Vermont Public is independent, community-supported media, serving Vermont with trusted, relevant and essential information. We share stories that bring people together, from every corner of our region. New to Vermont Public? Start here.

© 2024 Vermont Public | 365 Troy Ave. Colchester, VT 05446

Public Files:

For assistance accessing our public files, please contact or call 802-655-9451.
Play Live Radio
Next Up:
0:00 0:00
Available On Air Stations

The home for VPR's coverage of health and health industry issues affecting the state of Vermont.

What Moving To 'Step III' Has Looked Like In One Vermont District

Middlebury Union High School is part of Addison Central School District, which is in the process of transitioning from Step II to Step III in its phased reopening, starting with its elementary schools.
Google Maps
Middlebury Union High School is part of Addison Central School District, which is in the process of transitioning from Step II to Step III in its phased reopening, starting with its elementary schools.

As the academic school year settles in, districts around the state are making decisions related to the so-called "Step III" phase of re-opening amid the ongoing COVID-19 pandemic.VPR's Mitch Wertlieb spoke with Peter Burrows, the superintendent of Addison Central School District,  about the changes that are taking place now that students and teachers in his district are moving forward from Step II to Step III, and exactly what that entails.

A transcript of the interview is below. It has been edited and condensed for clarity.

Peter Burrows: Step III from Step II allows us to have more students in the building. It changes the physical distancing standards, which are, I think, one of the key things that superintendents have been looking at.

Mitch Wertlieb: How does it change those physical distancing standards?

So in Step III, the physical distancing becomes three feet for elementary or ten and under, and six feet [for students in sixth grade and up], and the key language in the guidelines is "if possible." And if not possible, if you can't maintain the three feet or the six feet, then the focus is on really strong protocols around mask use.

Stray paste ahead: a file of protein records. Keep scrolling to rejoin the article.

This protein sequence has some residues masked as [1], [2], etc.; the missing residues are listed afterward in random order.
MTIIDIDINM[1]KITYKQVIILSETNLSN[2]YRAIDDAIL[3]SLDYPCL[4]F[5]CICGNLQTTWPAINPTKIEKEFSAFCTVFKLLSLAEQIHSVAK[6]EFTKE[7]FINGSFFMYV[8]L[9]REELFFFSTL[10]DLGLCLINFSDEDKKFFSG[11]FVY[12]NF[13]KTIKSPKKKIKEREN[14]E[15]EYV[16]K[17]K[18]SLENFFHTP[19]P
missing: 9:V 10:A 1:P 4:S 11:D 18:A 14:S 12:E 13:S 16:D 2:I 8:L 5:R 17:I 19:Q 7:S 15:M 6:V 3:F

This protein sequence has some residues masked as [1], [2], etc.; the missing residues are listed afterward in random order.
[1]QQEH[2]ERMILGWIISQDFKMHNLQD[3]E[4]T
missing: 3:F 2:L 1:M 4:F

More from Vermont Edition: How A Mom Of Three Burlington High School Students Is Handling The School's Closure

How do you determine then if it's not possible to maintain that three or six foot distance?

In terms of the guidelines, what "not possible" means is: through the course of the day, students are in the hallway, students are in different classrooms, and obviously this changes from elementary to secondary [school].

I think the understanding and the message through the guidelines is: if at all possible, maintain the three feet and six feet. But given where Vermont is and given COVID-19 transmission rates, the focus on mask use, especially a three-foot-and-under distance for elementary, I think has been the main focus of Step III guidance as opposed to Step II.

Let's focus on what's happening right now in the Addison Central School District. Are gymnasiums and cafeterias, for example, open in your district right now?

They're not open in the normal way that they are typically in a regular school year. We have a partnership with a local child care center and we have child care in some of our gyms right now. They're kind of a multi-use space in some of our buildings.

And cafeterias, same thing: It's open, but not in the usual way that you'd be used to?

Yeah, and we're continuing with a lot of the Step II procedures we started with, such as with the cafeteria. We are continuing to have students eat in their classrooms, as opposed to everybody coming to the cafeteria. We're finding that some of those things in Step II are working really well now, and I think we're going to continue those for the foreseeable future.

More from VPR: New Childcare Hubs Give Families An Option During Remote Learning